Nokia, the world's largest handset maker, is well known for its consumer devices but maintains a range of enterprise products, and has just added a new model, the E51 to its popular E series of enterprise smartphones.
Mary McDowell is executive vice president and general manager of Nokia's Enterprise Solutions, a division that deals with products from the E Series phones, to security appliances, to software such as the Intellisync Mobile Suite, designed to manage a fleet of enterprise devices. She spoke with IDG News Service about Nokia's direction in several enterprise areas. The following is an edited transcript.
IDG News Service: Where are the sources of growth for Enterprise Solutions? McDowell: We had growth in both our devices and in our software business. We did not have growth in the security business. That's been relatively flat given the state of the perimeter security market.
Nokia has a lot of partners for mobile security products but as of yet no stand-alone security product. Are there plans to release one? McDowell: We are going to be releasing a mobile VPN client in the fourth quarter. We did have one in the past but it only worked with Nokia appliances ... but this will be a stand-alone VPN client that can be downloaded from the Nokia [web] site to a Series 60 device.
You mentioned that security is the first or second question that comes up from IT managers when discussing mobile devices. What do you tell those IT managers who are nervous that their company could be the next source for a data breach caused by a mobile device? McDowell: Certainly that comes up in the discussion around the deployment of mobile technology. Then we would discuss the various options. Do you want security that's going to be embedded in specific applications? If you're looking at multiple applications across a heterogenous device base, device management is a logical conversation to have. Are you going to be doing more browser-based apps? It kind of depends on the specific architecture of what they are going to mobilise.
The firewall/VPN area is crowded with lots of vendors and lots of products. How is Nokia competing, and can you detail more on Nokia's partnership with Intel? McDowell: Our strategy has been to have a combination of very good performance for application processing, which got a lot stronger this year with the rollout of multiprocessing, multicore platforms and to complement that with very fast network processing. This week or next week we will have a new release of our IPSO operating system to support multiprocessing and then an advanced processing card, which should be shipping in the fourth quarter. So a pretty major product overhaul.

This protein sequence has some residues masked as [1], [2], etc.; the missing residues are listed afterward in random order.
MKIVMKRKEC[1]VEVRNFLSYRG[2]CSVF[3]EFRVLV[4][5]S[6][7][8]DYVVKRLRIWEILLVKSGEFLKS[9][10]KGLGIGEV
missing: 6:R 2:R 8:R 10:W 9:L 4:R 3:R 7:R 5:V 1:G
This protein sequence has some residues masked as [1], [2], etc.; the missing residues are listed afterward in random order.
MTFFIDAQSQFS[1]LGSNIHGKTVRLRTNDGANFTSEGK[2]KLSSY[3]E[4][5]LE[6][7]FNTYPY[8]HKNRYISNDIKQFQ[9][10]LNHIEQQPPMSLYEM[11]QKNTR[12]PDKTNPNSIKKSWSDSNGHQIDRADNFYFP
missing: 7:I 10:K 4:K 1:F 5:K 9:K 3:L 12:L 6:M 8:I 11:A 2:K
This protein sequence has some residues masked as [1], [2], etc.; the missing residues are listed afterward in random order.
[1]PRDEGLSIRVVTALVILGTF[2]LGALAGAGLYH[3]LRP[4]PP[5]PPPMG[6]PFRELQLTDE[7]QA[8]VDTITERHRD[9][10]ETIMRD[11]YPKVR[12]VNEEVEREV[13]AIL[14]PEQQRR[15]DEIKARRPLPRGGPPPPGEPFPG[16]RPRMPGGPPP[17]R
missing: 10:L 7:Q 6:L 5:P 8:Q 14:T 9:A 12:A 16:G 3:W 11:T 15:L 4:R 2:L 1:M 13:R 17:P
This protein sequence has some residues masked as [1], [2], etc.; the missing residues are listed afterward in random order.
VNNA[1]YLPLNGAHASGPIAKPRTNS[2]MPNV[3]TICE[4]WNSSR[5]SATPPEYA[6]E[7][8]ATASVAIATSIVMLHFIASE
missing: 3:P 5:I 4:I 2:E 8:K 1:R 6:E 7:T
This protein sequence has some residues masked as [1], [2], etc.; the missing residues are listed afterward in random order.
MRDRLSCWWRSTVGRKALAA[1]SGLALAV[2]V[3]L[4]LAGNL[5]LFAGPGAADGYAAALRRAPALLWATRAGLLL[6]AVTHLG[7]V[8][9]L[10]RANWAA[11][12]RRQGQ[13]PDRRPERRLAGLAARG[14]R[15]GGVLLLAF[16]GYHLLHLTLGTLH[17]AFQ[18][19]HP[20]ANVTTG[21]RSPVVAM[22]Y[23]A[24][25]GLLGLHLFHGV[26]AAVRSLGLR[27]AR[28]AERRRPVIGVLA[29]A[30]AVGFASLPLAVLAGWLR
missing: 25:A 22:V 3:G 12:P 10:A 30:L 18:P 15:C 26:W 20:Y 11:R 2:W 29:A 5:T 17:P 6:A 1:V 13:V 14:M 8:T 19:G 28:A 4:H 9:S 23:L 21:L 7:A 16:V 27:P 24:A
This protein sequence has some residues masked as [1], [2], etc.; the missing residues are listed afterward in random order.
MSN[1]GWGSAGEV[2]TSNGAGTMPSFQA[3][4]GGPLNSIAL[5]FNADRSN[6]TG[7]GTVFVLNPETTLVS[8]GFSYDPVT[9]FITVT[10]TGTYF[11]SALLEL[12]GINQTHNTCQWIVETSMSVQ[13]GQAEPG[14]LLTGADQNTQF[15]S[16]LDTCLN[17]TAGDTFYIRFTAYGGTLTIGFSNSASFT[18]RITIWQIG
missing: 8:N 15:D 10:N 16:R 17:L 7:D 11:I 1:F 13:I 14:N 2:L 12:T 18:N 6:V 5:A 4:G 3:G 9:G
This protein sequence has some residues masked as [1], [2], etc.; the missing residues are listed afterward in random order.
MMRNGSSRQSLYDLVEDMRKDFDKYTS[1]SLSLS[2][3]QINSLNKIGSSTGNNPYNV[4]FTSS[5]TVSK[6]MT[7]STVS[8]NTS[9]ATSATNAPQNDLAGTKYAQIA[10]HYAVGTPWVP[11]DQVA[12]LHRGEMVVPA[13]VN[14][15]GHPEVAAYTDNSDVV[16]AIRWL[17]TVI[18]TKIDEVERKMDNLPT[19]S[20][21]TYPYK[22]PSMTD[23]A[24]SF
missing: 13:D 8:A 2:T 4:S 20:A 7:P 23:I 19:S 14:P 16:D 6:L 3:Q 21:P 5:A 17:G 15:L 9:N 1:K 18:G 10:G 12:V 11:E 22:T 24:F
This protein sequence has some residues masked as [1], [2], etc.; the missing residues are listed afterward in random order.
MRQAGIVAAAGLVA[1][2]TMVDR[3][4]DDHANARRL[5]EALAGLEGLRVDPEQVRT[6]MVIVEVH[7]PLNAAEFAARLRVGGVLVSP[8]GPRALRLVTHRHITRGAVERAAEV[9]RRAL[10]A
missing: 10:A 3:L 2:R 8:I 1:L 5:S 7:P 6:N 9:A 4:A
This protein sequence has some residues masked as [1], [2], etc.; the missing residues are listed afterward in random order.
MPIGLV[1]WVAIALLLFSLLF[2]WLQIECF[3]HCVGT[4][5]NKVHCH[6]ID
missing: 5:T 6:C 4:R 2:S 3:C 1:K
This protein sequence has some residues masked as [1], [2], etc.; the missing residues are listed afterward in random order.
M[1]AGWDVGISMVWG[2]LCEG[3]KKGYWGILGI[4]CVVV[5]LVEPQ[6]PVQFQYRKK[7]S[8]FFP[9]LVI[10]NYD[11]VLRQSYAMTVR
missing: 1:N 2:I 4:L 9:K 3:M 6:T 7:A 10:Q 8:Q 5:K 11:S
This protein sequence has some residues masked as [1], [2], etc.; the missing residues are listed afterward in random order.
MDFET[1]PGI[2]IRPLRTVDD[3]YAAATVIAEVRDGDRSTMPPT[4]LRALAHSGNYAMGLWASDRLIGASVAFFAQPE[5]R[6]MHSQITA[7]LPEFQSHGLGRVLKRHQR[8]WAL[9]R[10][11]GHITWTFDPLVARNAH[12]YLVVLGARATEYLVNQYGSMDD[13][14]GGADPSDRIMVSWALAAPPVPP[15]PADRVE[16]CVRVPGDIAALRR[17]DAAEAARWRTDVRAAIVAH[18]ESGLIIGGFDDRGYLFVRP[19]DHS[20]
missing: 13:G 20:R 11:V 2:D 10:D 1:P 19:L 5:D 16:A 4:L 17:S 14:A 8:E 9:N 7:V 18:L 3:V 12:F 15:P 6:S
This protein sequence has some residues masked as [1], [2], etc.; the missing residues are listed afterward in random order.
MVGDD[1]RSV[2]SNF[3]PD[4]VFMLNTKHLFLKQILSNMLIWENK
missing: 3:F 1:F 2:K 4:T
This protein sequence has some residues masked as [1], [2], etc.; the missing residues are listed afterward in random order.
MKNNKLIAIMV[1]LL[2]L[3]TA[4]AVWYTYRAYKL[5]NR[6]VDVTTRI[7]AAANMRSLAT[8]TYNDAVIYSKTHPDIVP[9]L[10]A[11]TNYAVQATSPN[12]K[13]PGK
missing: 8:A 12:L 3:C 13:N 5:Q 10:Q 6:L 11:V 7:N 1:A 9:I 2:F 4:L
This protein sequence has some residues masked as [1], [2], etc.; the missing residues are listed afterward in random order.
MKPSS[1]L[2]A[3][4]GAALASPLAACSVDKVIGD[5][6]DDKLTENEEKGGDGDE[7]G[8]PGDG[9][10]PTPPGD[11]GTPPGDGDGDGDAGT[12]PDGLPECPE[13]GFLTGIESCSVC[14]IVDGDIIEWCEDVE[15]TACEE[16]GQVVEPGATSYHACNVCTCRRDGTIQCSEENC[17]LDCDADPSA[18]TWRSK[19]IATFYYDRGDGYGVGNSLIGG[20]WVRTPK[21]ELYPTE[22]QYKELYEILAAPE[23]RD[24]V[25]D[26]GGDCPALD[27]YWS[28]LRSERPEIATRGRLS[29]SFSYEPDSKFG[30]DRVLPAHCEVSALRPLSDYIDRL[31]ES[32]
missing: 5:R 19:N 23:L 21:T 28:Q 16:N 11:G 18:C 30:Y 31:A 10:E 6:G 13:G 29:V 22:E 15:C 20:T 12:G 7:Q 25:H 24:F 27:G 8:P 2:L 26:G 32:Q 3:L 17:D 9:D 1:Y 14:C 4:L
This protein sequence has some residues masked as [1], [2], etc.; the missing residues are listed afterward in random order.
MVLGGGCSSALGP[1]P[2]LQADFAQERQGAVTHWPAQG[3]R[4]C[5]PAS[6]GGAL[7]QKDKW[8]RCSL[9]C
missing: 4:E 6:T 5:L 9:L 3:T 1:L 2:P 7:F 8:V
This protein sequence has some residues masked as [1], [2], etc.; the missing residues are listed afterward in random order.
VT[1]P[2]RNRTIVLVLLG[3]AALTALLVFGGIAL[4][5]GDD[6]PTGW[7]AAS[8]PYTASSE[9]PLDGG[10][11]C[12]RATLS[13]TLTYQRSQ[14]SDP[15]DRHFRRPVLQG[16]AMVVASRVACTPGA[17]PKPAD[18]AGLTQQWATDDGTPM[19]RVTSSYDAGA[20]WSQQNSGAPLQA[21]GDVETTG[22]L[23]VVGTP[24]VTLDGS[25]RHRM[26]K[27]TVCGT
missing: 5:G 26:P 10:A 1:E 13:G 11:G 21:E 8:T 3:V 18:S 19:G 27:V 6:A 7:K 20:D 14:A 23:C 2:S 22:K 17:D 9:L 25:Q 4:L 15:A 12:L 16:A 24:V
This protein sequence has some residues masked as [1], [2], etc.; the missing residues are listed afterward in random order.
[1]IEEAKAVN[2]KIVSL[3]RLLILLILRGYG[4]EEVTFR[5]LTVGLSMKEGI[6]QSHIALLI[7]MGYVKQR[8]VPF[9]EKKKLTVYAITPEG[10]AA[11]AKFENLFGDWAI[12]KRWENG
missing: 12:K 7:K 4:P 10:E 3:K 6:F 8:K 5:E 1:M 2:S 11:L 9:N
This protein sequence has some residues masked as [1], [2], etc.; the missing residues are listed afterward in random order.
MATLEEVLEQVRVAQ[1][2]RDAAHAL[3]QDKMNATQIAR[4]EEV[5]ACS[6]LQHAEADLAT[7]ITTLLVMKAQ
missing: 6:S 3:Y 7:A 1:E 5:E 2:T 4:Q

We had been constrained in the past ... by not having the multiprocessing capability in IPSO. And so once we made the decision to make that investment in refreshing the underlying BSD kernel to support multiprocessing, that opened up the possibility to work more closely with the embedded side of Intel and get access to some of their earlier technology to incorporate into our appliances. Prior to that, we were a little bit downstream of some for their latest advances, but now we have a lot more visibility into their road map.
Nokia is pushing to enterprises the advantages of "converged" services - combining the use of Wi-Fi for Voice over Internet Protocol (VoIP) and fixed phone network integration. But the cost of data plans for mobiles remains a concern for IT managers. What sort of conversations has Nokia had with operators on that issue? McDowell: I think what you are seeing are different packages available around various software programs but there's very few "all applications, all you can eat" plans for a set price. So typically you have a price associated with a BlackBerry contract or an Intellisync contract but then any other data applications are going to be based on throughput.
One of the things we have been working on a lot in the Intellisync software is reducing the network traffic the software generates so that the operators can be more confident in putting together the right package.
When will that compression technology be wrapped into the Intellisync Mobile Suite server? McDowell: This year.
Are there any other improvements on the horizon for Intellisync? McDowell: Over the summer, we enhanced the device management capabilities, primarily starting with the Windows clients in the device management offering. There's better management of the device lock-and-wipe capabilities and the ability to turn on and off the camera in a device. Cameras have been one of the things that have been a point of interest in enterprises. Do you include them or not? But with so much crossover into end-user personal use, we're seeing there is a demand for cameras but then enterprises need to be able to turn them off.
Also, more remote control of Windows Mobile devices, so that a network administrator can wirelessly take control of a device and visually see the screen for troubleshooting. We will in a subsequent release have that capability for Symbian clients as well.
Why would the Windows release of that come before the Symbian one? McDowell: Some of it is because of the state of the software when we acquired Intellisync [in 2005]. They had much richer capabilities on Windows, so we've been building up the Symbian space.
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